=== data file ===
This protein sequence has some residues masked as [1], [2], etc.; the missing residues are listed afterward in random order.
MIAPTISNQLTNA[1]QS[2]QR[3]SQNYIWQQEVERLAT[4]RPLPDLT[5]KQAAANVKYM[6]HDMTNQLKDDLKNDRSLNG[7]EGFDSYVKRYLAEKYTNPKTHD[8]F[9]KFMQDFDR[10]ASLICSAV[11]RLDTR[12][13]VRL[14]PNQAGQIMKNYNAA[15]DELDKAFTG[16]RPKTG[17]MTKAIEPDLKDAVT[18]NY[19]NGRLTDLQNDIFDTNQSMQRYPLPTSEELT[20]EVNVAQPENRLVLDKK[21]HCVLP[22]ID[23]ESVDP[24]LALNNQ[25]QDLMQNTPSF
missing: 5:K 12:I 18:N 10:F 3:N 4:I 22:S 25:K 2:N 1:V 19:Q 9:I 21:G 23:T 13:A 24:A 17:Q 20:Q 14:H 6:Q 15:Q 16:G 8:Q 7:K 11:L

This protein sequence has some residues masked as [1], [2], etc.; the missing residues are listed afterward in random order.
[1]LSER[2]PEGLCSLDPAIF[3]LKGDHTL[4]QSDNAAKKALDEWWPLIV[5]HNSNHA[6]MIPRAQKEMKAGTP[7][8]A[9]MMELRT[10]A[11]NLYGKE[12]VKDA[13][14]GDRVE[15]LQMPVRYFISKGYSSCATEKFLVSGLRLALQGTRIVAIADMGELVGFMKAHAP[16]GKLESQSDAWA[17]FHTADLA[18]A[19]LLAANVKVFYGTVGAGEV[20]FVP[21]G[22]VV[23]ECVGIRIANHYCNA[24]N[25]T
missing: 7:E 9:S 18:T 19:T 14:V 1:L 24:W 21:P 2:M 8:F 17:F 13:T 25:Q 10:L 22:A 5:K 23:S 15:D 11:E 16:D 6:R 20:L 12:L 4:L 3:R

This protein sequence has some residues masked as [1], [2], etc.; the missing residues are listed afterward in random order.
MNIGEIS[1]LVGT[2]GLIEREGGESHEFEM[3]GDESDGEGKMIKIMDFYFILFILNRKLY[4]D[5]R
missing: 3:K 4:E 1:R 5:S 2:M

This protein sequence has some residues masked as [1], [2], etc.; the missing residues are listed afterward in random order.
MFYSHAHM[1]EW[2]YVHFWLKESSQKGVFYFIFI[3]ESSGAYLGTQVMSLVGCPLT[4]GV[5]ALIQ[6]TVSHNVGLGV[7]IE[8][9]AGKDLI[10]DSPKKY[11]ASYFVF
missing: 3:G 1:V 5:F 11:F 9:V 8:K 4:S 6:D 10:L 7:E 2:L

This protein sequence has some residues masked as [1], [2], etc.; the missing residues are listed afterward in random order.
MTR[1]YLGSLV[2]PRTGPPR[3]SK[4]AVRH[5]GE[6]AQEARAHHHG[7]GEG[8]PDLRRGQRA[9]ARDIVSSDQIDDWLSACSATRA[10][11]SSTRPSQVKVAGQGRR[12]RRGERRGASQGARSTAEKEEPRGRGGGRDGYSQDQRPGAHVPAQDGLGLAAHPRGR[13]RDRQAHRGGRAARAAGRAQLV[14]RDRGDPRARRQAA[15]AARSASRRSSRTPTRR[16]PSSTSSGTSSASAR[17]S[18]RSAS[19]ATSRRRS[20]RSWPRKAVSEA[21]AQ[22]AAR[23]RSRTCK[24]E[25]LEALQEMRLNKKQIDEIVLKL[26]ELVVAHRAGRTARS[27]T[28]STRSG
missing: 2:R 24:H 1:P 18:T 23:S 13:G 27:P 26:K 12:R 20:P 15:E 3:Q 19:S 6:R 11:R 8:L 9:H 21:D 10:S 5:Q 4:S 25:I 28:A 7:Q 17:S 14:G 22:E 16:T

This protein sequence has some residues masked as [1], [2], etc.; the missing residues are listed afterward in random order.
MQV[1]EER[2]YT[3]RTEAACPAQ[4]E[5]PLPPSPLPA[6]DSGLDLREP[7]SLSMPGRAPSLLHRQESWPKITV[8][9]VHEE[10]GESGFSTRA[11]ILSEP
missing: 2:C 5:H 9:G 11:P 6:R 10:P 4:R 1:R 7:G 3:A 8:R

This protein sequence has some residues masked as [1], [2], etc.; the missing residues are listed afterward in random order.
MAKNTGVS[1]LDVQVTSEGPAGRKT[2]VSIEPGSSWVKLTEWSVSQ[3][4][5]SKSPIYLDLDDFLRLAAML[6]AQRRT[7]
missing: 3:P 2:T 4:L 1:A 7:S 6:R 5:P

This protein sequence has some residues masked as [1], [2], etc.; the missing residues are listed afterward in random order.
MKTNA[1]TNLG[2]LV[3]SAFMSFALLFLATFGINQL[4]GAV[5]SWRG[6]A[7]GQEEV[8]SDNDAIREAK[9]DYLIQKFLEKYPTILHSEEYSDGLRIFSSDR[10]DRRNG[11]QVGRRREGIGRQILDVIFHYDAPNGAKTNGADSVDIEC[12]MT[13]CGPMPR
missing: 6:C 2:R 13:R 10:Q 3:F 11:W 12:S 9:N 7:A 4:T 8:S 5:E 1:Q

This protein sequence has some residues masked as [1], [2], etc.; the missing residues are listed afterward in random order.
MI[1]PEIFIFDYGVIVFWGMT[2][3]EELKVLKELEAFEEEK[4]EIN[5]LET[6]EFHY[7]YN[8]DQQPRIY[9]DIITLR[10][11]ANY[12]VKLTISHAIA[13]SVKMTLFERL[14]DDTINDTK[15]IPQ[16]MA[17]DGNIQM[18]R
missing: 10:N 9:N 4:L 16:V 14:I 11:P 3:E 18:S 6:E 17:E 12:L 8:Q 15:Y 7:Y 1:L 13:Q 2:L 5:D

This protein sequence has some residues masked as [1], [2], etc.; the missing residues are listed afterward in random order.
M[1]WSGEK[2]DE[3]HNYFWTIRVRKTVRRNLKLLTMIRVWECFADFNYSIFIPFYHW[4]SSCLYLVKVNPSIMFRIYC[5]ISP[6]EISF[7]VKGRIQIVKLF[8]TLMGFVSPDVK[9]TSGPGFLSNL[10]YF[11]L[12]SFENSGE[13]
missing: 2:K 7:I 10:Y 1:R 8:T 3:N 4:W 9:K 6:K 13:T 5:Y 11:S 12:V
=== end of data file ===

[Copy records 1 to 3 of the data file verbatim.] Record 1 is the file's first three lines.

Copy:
This protein sequence has some residues masked as [1], [2], etc.; the missing residues are listed afterward in random order.
MIAPTISNQLTNA[1]QS[2]QR[3]SQNYIWQQEVERLAT[4]RPLPDLT[5]KQAAANVKYM[6]HDMTNQLKDDLKNDRSLNG[7]EGFDSYVKRYLAEKYTNPKTHD[8]F[9]KFMQDFDR[10]ASLICSAV[11]RLDTR[12][13]VRL[14]PNQAGQIMKNYNAA[15]DELDKAFTG[16]RPKTG[17]MTKAIEPDLKDAVT[18]NY[19]NGRLTDLQNDIFDTNQSMQRYPLPTSEELT[20]EVNVAQPENRLVLDKK[21]HCVLP[22]ID[23]ESVDP[24]LALNNQ[25]QDLMQNTPSF
missing: 5:K 12:I 18:N 10:F 3:N 4:I 22:S 25:K 2:N 1:V 19:Q 9:I 21:G 23:T 13:A 24:A 17:Q 20:Q 14:H 6:Q 15:Q 16:G 8:Q 7:K 11:L

This protein sequence has some residues masked as [1], [2], etc.; the missing residues are listed afterward in random order.
[1]LSER[2]PEGLCSLDPAIF[3]LKGDHTL[4]QSDNAAKKALDEWWPLIV[5]HNSNHA[6]MIPRAQKEMKAGTP[7][8]A[9]MMELRT[10]A[11]NLYGKE[12]VKDA[13][14]GDRVE[15]LQMPVRYFISKGYSSCATEKFLVSGLRLALQGTRIVAIADMGELVGFMKAHAP[16]GKLESQSDAWA[17]FHTADLA[18]A[19]LLAANVKVFYGTVGAGEV[20]FVP[21]G[22]VV[23]ECVGIRIANHYCNA[24]N[25]T
missing: 7:E 9:S 18:T 19:T 14:V 1:L 24:W 21:P 2:M 8:F 17:F 13:T 25:Q 10:L 22:A 5:K 23:S 15:D 11:E 16:D 6:R 20:L 12:L 4:L 3:R

This protein sequence has some residues masked as [1], [2], etc.; the missing residues are listed afterward in random order.
MNIGEIS[1]LVGT[2]GLIEREGGESHEFEM[3]GDESDGEGKMIKIMDFYFILFILNRKLY[4]D[5]R
missing: 3:K 4:E 1:R 5:S 2:M